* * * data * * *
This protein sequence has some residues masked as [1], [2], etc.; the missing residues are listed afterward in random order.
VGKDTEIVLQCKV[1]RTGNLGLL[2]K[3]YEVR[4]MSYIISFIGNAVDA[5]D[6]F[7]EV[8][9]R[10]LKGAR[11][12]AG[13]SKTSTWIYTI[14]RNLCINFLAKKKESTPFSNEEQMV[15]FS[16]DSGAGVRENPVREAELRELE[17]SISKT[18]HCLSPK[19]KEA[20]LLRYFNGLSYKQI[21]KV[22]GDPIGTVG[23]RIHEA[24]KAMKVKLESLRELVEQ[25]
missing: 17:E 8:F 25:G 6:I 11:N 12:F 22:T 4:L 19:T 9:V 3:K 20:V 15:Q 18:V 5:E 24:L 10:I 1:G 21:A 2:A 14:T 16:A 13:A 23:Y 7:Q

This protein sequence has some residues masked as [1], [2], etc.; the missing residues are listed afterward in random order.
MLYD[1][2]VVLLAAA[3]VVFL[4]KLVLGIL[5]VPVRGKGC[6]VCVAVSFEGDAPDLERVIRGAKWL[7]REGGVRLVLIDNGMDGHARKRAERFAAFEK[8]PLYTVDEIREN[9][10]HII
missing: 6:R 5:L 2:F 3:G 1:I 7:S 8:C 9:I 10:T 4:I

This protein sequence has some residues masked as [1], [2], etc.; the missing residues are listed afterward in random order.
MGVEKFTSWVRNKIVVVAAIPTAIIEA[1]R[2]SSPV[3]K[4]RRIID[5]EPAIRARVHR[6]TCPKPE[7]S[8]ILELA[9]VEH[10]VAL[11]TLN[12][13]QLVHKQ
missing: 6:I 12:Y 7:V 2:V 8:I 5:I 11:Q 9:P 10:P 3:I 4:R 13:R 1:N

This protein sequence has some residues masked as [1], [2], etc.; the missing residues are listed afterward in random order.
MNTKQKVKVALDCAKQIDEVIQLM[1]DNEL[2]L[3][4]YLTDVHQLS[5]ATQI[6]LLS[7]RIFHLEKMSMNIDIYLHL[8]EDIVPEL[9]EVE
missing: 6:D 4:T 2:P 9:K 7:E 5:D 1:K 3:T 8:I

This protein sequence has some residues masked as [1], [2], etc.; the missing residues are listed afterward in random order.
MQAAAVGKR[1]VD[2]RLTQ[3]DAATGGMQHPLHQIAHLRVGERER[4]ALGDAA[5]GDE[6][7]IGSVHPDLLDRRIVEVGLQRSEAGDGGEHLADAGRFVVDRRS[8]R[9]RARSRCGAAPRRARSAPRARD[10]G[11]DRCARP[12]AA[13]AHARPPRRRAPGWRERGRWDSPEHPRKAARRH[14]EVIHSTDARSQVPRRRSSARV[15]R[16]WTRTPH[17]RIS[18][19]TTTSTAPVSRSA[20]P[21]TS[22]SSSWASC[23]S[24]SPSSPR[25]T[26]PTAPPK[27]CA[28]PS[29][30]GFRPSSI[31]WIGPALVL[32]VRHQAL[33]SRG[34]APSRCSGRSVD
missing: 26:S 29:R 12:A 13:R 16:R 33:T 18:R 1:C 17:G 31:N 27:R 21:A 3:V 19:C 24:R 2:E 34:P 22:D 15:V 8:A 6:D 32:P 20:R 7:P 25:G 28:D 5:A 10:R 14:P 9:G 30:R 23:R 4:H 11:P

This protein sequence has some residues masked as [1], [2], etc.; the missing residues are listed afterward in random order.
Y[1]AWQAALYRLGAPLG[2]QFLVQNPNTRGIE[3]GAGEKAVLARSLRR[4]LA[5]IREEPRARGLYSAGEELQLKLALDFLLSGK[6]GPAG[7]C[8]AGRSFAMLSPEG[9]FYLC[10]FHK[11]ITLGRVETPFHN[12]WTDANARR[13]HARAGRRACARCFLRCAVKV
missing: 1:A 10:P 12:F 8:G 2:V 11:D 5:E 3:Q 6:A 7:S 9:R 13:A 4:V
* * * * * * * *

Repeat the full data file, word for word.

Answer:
This protein sequence has some residues masked as [1], [2], etc.; the missing residues are listed afterward in random order.
VGKDTEIVLQCKV[1]RTGNLGLL[2]K[3]YEVR[4]MSYIISFIGNAVDA[5]D[6]F[7]EV[8][9]R[10]LKGAR[11][12]AG[13]SKTSTWIYTI[14]RNLCINFLAKKKESTPFSNEEQMV[15]FS[16]DSGAGVRENPVREAELRELE[17]SISKT[18]HCLSPK[19]KEA[20]LLRYFNGLSYKQI[21]KV[22]GDPIGTVG[23]RIHEA[24]KAMKVKLESLRELVEQ[25]
missing: 17:E 8:F 25:G 6:I 11:N 12:F 22:T 4:L 19:T 9:V 3:K 20:V 15:Q 18:V 5:E 24:L 10:I 1:G 21:A 2:A 14:T 16:A 13:A 23:Y 7:Q

This protein sequence has some residues masked as [1], [2], etc.; the missing residues are listed afterward in random order.
MLYD[1][2]VVLLAAA[3]VVFL[4]KLVLGIL[5]VPVRGKGC[6]VCVAVSFEGDAPDLERVIRGAKWL[7]REGGVRLVLIDNGMDGHARKRAERFAAFEK[8]PLYTVDEIREN[9][10]HII
missing: 6:R 5:L 2:F 3:G 1:I 7:S 8:C 9:I 10:T 4:I

This protein sequence has some residues masked as [1], [2], etc.; the missing residues are listed afterward in random order.
MGVEKFTSWVRNKIVVVAAIPTAIIEA[1]R[2]SSPV[3]K[4]RRIID[5]EPAIRARVHR[6]TCPKPE[7]S[8]ILELA[9]VEH[10]VAL[11]TLN[12][13]QLVHKQ
missing: 6:I 12:Y 7:V 2:V 8:I 5:I 11:Q 9:P 10:P 3:I 4:R 13:R 1:N

This protein sequence has some residues masked as [1], [2], etc.; the missing residues are listed afterward in random order.
MNTKQKVKVALDCAKQIDEVIQLM[1]DNEL[2]L[3][4]YLTDVHQLS[5]ATQI[6]LLS[7]RIFHLEKMSMNIDIYLHL[8]EDIVPEL[9]EVE
missing: 6:D 4:T 2:P 9:K 7:E 5:D 1:K 3:T 8:I

This protein sequence has some residues masked as [1], [2], etc.; the missing residues are listed afterward in random order.
MQAAAVGKR[1]VD[2]RLTQ[3]DAATGGMQHPLHQIAHLRVGERER[4]ALGDAA[5]GDE[6][7]IGSVHPDLLDRRIVEVGLQRSEAGDGGEHLADAGRFVVDRRS[8]R[9]RARSRCGAAPRRARSAPRARD[10]G[11]DRCARP[12]AA[13]AHARPPRRRAPGWRERGRWDSPEHPRKAARRH[14]EVIHSTDARSQVPRRRSSARV[15]R[16]WTRTPH[17]RIS[18][19]TTTSTAPVSRSA[20]P[21]TS[22]SSSWASC[23]S[24]SPSSPR[25]T[26]PTAPPK[27]CA[28]PS[29][30]GFRPSSI[31]WIGPALVL[32]VRHQAL[33]SRG[34]APSRCSGRSVD
missing: 26:S 29:R 12:A 13:R 16:R 33:T 18:R 1:C 17:G 31:N 27:R 21:A 3:V 19:C 24:R 2:E 34:P 22:D 15:V 8:A 6:D 32:P 20:R 7:P 25:G 28:D 5:A 10:R 14:P 9:G 30:R 23:R 4:H 11:P

This protein sequence has some residues masked as [1], [2], etc.; the missing residues are listed afterward in random order.
Y[1]AWQAALYRLGAPLG[2]QFLVQNPNTRGIE[3]GAGEKAVLARSLRR[4]LA[5]IREEPRARGLYSAGEELQLKLALDFLLSGK[6]GPAG[7]C[8]AGRSFAMLSPEG[9]FYLC[10]FHK[11]ITLGRVETPFHN[12]WTDANARR[13]HARAGRRACARCFLRCAVKV
missing: 1:A 10:P 12:F 8:G 2:V 11:D 5:E 3:Q 6:A 7:S 9:R 13:A 4:V